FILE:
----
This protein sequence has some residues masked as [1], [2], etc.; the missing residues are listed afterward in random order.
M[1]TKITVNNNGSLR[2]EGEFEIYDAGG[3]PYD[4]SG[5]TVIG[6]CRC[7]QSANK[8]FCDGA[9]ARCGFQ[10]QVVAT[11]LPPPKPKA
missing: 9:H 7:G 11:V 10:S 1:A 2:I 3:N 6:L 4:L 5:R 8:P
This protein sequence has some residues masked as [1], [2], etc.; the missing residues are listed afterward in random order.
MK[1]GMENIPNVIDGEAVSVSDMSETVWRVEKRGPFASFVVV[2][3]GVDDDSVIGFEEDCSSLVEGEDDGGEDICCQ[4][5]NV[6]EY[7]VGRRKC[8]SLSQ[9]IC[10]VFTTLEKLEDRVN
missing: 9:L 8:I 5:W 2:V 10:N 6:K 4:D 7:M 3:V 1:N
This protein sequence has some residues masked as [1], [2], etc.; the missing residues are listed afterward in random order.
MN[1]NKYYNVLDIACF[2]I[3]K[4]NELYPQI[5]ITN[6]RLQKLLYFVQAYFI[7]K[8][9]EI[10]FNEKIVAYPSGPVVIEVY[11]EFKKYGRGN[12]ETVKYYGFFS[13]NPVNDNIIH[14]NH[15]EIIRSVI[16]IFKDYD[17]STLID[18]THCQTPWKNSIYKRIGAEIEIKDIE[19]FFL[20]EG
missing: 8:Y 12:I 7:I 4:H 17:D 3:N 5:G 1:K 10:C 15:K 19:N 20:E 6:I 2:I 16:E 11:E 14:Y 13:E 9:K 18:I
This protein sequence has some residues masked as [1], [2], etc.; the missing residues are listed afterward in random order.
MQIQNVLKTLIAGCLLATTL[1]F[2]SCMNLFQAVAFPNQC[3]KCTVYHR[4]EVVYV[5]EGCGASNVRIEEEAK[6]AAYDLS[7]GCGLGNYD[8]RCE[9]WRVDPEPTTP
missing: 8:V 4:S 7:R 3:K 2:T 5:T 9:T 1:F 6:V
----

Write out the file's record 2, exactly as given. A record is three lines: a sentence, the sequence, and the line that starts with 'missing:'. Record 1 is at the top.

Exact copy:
This protein sequence has some residues masked as [1], [2], etc.; the missing residues are listed afterward in random order.
MK[1]GMENIPNVIDGEAVSVSDMSETVWRVEKRGPFASFVVV[2][3]GVDDDSVIGFEEDCSSLVEGEDDGGEDICCQ[4][5]NV[6]EY[7]VGRRKC[8]SLSQ[9]IC[10]VFTTLEKLEDRVN
missing: 9:L 8:I 5:W 2:V 10:N 6:K 4:D 7:M 3:V 1:N